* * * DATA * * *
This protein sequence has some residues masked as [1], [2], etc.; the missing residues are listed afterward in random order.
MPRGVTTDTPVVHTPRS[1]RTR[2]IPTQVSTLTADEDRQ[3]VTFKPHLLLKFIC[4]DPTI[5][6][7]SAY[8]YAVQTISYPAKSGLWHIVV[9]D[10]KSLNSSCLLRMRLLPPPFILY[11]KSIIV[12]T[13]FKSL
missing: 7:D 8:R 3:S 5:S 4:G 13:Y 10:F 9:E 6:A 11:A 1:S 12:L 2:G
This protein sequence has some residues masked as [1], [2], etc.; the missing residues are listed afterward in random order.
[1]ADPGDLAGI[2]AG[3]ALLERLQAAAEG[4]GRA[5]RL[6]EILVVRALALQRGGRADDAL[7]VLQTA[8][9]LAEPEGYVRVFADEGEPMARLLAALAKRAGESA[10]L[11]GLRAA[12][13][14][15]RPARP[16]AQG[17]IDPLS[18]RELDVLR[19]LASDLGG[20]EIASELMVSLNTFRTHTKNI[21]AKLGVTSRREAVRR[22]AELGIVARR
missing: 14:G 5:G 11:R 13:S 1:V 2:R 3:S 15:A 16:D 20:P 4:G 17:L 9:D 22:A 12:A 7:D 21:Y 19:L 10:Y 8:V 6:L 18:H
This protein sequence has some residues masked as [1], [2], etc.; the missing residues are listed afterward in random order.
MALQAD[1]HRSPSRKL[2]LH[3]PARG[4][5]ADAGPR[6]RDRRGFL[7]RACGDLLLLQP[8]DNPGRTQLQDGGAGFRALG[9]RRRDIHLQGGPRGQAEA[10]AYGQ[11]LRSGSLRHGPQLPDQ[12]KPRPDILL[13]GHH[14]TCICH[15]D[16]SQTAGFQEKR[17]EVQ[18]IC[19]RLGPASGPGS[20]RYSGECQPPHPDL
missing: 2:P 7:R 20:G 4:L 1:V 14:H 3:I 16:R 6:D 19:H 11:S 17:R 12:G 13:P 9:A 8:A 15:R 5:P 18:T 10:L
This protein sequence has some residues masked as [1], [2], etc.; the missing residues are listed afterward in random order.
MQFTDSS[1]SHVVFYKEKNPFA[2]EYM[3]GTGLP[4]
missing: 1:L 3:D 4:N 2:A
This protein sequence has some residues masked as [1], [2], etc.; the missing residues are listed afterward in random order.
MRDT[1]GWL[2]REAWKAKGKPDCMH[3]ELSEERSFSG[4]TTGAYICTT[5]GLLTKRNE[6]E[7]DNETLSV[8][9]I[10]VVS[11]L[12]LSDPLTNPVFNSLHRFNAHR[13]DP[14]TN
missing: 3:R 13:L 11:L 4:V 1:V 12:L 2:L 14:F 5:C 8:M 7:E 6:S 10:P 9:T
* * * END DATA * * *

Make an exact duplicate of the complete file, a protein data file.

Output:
This protein sequence has some residues masked as [1], [2], etc.; the missing residues are listed afterward in random order.
MPRGVTTDTPVVHTPRS[1]RTR[2]IPTQVSTLTADEDRQ[3]VTFKPHLLLKFIC[4]DPTI[5][6][7]SAY[8]YAVQTISYPAKSGLWHIVV[9]D[10]KSLNSSCLLRMRLLPPPFILY[11]KSIIV[12]T[13]FKSL
missing: 7:D 8:R 3:S 5:S 4:G 13:Y 10:F 9:E 6:A 11:A 1:S 12:L 2:G
This protein sequence has some residues masked as [1], [2], etc.; the missing residues are listed afterward in random order.
[1]ADPGDLAGI[2]AG[3]ALLERLQAAAEG[4]GRA[5]RL[6]EILVVRALALQRGGRADDAL[7]VLQTA[8][9]LAEPEGYVRVFADEGEPMARLLAALAKRAGESA[10]L[11]GLRAA[12][13][14][15]RPARP[16]AQG[17]IDPLS[18]RELDVLR[19]LASDLGG[20]EIASELMVSLNTFRTHTKNI[21]AKLGVTSRREAVRR[22]AELGIVARR
missing: 14:G 5:G 11:R 13:S 1:V 2:R 3:S 15:A 16:D 20:P 4:G 17:L 9:D 22:A 12:A 7:D 21:Y 19:L 10:Y 8:V 6:L 18:H
This protein sequence has some residues masked as [1], [2], etc.; the missing residues are listed afterward in random order.
MALQAD[1]HRSPSRKL[2]LH[3]PARG[4][5]ADAGPR[6]RDRRGFL[7]RACGDLLLLQP[8]DNPGRTQLQDGGAGFRALG[9]RRRDIHLQGGPRGQAEA[10]AYGQ[11]LRSGSLRHGPQLPDQ[12]KPRPDILL[13]GHH[14]TCICH[15]D[16]SQTAGFQEKR[17]EVQ[18]IC[19]RLGPASGPGS[20]RYSGECQPPHPDL
missing: 2:P 7:R 20:G 4:L 1:V 14:H 3:I 16:R 6:D 19:H 11:S 17:R 12:G 13:P 9:A 8:A 15:R 5:P 18:T 10:L
This protein sequence has some residues masked as [1], [2], etc.; the missing residues are listed afterward in random order.
MQFTDSS[1]SHVVFYKEKNPFA[2]EYM[3]GTGLP[4]
missing: 1:L 3:D 4:N 2:A
This protein sequence has some residues masked as [1], [2], etc.; the missing residues are listed afterward in random order.
MRDT[1]GWL[2]REAWKAKGKPDCMH[3]ELSEERSFSG[4]TTGAYICTT[5]GLLTKRNE[6]E[7]DNETLSV[8][9]I[10]VVS[11]L[12]LSDPLTNPVFNSLHRFNAHR[13]DP[14]TN
missing: 3:R 13:L 11:L 4:V 1:V 12:L 2:L 14:F 5:C 8:M 7:E 6:S 10:P 9:T